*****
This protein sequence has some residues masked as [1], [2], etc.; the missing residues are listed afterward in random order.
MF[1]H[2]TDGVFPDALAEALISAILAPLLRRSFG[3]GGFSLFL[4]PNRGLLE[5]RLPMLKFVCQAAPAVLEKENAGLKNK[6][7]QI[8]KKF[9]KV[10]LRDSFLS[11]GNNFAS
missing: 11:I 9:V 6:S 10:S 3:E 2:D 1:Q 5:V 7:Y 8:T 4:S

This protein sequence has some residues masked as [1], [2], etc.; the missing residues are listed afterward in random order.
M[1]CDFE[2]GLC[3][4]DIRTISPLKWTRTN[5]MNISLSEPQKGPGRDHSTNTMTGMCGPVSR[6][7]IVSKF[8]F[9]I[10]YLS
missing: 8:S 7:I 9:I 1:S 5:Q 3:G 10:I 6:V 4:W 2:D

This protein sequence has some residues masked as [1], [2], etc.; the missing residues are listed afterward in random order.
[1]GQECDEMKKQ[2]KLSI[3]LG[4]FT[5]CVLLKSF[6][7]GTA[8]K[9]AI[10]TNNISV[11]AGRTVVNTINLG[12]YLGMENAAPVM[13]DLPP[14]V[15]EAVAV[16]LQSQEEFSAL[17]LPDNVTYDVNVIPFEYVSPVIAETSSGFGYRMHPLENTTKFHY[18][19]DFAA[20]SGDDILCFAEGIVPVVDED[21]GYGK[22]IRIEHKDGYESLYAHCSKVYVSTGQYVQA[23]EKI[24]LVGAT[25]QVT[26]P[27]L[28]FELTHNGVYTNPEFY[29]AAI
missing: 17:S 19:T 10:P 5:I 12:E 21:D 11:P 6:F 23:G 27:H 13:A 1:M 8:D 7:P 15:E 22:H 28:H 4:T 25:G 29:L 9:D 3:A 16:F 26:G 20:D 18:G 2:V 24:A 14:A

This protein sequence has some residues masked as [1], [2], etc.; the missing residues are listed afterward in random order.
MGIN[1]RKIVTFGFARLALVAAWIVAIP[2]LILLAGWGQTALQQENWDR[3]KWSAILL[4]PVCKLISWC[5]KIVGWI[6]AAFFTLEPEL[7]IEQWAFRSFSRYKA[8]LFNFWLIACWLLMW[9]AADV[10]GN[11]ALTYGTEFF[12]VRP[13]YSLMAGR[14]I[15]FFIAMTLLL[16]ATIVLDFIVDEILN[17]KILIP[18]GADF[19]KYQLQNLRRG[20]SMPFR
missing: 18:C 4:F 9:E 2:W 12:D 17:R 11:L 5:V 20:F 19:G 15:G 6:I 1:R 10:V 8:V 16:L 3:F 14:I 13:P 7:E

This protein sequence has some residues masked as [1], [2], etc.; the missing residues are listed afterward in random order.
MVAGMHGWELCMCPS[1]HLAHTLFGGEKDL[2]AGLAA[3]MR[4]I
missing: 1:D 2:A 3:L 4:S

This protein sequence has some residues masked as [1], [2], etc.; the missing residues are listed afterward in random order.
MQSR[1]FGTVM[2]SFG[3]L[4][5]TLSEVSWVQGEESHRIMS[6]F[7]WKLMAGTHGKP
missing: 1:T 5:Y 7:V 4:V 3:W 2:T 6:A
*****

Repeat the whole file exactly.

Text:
This protein sequence has some residues masked as [1], [2], etc.; the missing residues are listed afterward in random order.
MF[1]H[2]TDGVFPDALAEALISAILAPLLRRSFG[3]GGFSLFL[4]PNRGLLE[5]RLPMLKFVCQAAPAVLEKENAGLKNK[6][7]QI[8]KKF[9]KV[10]LRDSFLS[11]GNNFAS
missing: 11:I 9:V 6:S 10:S 3:E 2:D 1:Q 5:V 7:Y 8:T 4:S

This protein sequence has some residues masked as [1], [2], etc.; the missing residues are listed afterward in random order.
M[1]CDFE[2]GLC[3][4]DIRTISPLKWTRTN[5]MNISLSEPQKGPGRDHSTNTMTGMCGPVSR[6][7]IVSKF[8]F[9]I[10]YLS
missing: 8:S 7:I 9:I 1:S 5:Q 3:G 10:I 6:V 4:W 2:D

This protein sequence has some residues masked as [1], [2], etc.; the missing residues are listed afterward in random order.
[1]GQECDEMKKQ[2]KLSI[3]LG[4]FT[5]CVLLKSF[6][7]GTA[8]K[9]AI[10]TNNISV[11]AGRTVVNTINLG[12]YLGMENAAPVM[13]DLPP[14]V[15]EAVAV[16]LQSQEEFSAL[17]LPDNVTYDVNVIPFEYVSPVIAETSSGFGYRMHPLENTTKFHY[18][19]DFAA[20]SGDDILCFAEGIVPVVDED[21]GYGK[22]IRIEHKDGYESLYAHCSKVYVSTGQYVQA[23]EKI[24]LVGAT[25]QVT[26]P[27]L[28]FELTHNGVYTNPEFY[29]AAI
missing: 17:S 19:T 10:P 5:I 12:E 21:D 11:P 6:F 23:G 27:H 13:A 1:M 8:D 7:P 15:E 22:H 28:H 4:T 25:G 29:L 9:D 3:A 16:F 26:G 20:D 18:G 2:V 24:A 14:A

This protein sequence has some residues masked as [1], [2], etc.; the missing residues are listed afterward in random order.
MGIN[1]RKIVTFGFARLALVAAWIVAIP[2]LILLAGWGQTALQQENWDR[3]KWSAILL[4]PVCKLISWC[5]KIVGWI[6]AAFFTLEPEL[7]IEQWAFRSFSRYKA[8]LFNFWLIACWLLMW[9]AADV[10]GN[11]ALTYGTEFF[12]VRP[13]YSLMAGR[14]I[15]FFIAMTLLL[16]ATIVLDFIVDEILN[17]KILIP[18]GADF[19]KYQLQNLRRG[20]SMPFR
missing: 18:C 4:F 9:E 2:W 12:D 17:R 11:L 5:V 20:F 19:G 15:G 6:I 1:R 10:V 8:V 16:L 3:F 14:I 13:P 7:E

This protein sequence has some residues masked as [1], [2], etc.; the missing residues are listed afterward in random order.
MVAGMHGWELCMCPS[1]HLAHTLFGGEKDL[2]AGLAA[3]MR[4]I
missing: 1:D 2:A 3:L 4:S

This protein sequence has some residues masked as [1], [2], etc.; the missing residues are listed afterward in random order.
MQSR[1]FGTVM[2]SFG[3]L[4][5]TLSEVSWVQGEESHRIMS[6]F[7]WKLMAGTHGKP
missing: 1:T 5:Y 7:V 4:V 3:W 2:T 6:A